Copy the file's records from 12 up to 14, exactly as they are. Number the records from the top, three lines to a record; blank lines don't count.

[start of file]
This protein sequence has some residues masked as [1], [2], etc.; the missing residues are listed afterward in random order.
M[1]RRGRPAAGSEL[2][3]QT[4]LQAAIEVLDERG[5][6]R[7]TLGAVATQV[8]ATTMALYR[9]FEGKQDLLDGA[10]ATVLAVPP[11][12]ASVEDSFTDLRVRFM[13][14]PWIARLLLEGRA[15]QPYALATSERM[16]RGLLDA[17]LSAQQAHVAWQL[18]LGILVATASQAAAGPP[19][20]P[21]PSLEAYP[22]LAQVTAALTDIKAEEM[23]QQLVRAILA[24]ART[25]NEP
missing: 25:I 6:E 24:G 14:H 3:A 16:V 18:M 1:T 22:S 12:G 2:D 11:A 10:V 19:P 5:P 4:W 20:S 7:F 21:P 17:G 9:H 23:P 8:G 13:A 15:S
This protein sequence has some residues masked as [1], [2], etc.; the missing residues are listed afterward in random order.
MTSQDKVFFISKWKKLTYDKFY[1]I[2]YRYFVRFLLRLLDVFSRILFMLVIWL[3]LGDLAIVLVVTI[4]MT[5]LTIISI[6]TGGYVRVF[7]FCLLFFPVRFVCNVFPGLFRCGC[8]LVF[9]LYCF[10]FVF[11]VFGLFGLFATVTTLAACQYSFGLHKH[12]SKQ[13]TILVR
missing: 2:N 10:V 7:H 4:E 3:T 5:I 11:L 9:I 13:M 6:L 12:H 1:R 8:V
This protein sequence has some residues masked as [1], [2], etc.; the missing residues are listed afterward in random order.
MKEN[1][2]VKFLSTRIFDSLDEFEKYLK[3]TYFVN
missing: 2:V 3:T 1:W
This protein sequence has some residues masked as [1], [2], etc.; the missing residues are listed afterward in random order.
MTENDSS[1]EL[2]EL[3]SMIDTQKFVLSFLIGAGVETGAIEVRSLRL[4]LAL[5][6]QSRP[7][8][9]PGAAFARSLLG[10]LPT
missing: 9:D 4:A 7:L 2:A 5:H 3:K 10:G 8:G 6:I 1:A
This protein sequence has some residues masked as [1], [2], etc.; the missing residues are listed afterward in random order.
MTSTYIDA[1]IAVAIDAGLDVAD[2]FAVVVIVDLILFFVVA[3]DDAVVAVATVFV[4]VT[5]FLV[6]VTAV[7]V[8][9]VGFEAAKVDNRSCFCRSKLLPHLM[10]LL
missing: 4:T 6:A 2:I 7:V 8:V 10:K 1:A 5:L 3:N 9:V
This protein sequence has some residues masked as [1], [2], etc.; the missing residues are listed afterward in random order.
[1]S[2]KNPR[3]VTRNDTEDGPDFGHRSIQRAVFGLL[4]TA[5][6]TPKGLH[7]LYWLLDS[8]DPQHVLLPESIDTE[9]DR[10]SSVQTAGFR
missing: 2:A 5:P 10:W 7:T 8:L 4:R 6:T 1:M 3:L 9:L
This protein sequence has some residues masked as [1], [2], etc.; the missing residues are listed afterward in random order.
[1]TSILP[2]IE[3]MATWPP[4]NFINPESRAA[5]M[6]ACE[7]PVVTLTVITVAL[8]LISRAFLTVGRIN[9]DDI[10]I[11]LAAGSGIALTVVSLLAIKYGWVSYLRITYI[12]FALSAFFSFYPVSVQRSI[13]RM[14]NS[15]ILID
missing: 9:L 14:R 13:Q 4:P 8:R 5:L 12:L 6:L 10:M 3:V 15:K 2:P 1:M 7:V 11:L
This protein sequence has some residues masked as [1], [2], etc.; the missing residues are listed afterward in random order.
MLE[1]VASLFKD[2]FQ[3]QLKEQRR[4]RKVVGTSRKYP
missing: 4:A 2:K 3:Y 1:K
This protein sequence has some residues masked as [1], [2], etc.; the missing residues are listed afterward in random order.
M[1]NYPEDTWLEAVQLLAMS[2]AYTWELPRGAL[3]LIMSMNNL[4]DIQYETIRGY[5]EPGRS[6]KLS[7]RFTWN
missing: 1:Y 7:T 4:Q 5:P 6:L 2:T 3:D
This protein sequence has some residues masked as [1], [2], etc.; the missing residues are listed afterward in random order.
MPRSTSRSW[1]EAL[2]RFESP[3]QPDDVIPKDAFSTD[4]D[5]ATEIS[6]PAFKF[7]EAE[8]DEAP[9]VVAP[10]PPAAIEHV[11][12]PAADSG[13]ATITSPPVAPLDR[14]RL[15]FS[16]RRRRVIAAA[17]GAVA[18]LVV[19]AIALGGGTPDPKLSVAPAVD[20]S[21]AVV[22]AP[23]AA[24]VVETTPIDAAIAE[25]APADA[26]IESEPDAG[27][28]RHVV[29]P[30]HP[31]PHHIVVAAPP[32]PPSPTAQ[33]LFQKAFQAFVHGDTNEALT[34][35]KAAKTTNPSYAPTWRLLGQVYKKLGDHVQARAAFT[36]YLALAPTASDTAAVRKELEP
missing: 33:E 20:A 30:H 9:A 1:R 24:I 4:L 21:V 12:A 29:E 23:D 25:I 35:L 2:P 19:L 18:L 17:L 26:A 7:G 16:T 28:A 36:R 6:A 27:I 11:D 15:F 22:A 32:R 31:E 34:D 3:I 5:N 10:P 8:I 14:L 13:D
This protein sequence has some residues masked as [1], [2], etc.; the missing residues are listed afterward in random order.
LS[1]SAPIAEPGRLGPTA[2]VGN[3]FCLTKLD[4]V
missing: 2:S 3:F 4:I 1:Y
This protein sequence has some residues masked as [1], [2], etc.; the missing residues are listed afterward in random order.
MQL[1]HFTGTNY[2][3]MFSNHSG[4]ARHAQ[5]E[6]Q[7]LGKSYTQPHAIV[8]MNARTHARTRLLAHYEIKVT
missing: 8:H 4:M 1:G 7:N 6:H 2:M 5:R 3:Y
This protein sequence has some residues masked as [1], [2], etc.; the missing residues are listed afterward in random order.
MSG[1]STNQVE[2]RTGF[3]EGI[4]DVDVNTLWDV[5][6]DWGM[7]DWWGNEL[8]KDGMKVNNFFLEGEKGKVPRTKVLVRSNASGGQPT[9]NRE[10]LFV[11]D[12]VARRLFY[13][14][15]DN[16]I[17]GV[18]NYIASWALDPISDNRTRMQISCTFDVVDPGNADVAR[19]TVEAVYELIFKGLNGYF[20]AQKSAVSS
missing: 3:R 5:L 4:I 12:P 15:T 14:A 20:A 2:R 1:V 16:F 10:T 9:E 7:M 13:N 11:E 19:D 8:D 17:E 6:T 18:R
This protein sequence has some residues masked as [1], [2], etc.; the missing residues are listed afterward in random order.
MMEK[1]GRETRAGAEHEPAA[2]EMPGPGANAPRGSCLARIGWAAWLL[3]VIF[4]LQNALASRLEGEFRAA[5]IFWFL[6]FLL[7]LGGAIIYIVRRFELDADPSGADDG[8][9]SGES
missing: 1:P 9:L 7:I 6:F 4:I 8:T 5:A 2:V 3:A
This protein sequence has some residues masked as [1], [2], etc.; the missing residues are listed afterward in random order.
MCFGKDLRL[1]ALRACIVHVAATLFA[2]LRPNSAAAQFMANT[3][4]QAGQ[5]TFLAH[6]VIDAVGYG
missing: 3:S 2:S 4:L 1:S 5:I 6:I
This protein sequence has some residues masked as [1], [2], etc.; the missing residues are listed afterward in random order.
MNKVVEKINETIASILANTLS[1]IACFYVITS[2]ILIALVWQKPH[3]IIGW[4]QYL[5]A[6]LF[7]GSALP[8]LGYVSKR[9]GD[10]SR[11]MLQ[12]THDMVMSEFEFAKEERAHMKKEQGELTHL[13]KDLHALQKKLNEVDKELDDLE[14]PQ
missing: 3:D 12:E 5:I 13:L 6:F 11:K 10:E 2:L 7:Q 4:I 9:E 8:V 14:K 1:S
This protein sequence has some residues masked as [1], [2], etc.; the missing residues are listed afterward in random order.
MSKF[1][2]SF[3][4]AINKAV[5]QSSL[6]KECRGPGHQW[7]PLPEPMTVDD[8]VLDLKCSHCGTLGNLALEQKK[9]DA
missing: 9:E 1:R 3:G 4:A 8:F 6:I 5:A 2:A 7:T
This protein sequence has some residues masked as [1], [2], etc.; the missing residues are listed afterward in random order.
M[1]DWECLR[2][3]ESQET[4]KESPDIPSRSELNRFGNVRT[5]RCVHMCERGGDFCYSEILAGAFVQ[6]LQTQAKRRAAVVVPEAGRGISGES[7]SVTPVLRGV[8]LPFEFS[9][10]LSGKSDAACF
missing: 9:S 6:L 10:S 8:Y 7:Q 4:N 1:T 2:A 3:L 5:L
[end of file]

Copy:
This protein sequence has some residues masked as [1], [2], etc.; the missing residues are listed afterward in random order.
MQL[1]HFTGTNY[2][3]MFSNHSG[4]ARHAQ[5]E[6]Q[7]LGKSYTQPHAIV[8]MNARTHARTRLLAHYEIKVT
missing: 8:H 4:M 1:G 7:N 6:H 2:M 5:R 3:Y
This protein sequence has some residues masked as [1], [2], etc.; the missing residues are listed afterward in random order.
MSG[1]STNQVE[2]RTGF[3]EGI[4]DVDVNTLWDV[5][6]DWGM[7]DWWGNEL[8]KDGMKVNNFFLEGEKGKVPRTKVLVRSNASGGQPT[9]NRE[10]LFV[11]D[12]VARRLFY[13][14][15]DN[16]I[17]GV[18]NYIASWALDPISDNRTRMQISCTFDVVDPGNADVAR[19]TVEAVYELIFKGLNGYF[20]AQKSAVSS
missing: 3:R 5:L 4:I 12:P 15:T 14:A 20:A 2:R 1:V 16:F 10:T 9:E 7:M 13:N 11:E 19:D 8:D 17:E 6:T 18:R
This protein sequence has some residues masked as [1], [2], etc.; the missing residues are listed afterward in random order.
MMEK[1]GRETRAGAEHEPAA[2]EMPGPGANAPRGSCLARIGWAAWLL[3]VIF[4]LQNALASRLEGEFRAA[5]IFWFL[6]FLL[7]LGGAIIYIVRRFELDADPSGADDG[8][9]SGES
missing: 1:P 9:L 7:I 6:F 4:I 8:T 5:A 2:V 3:A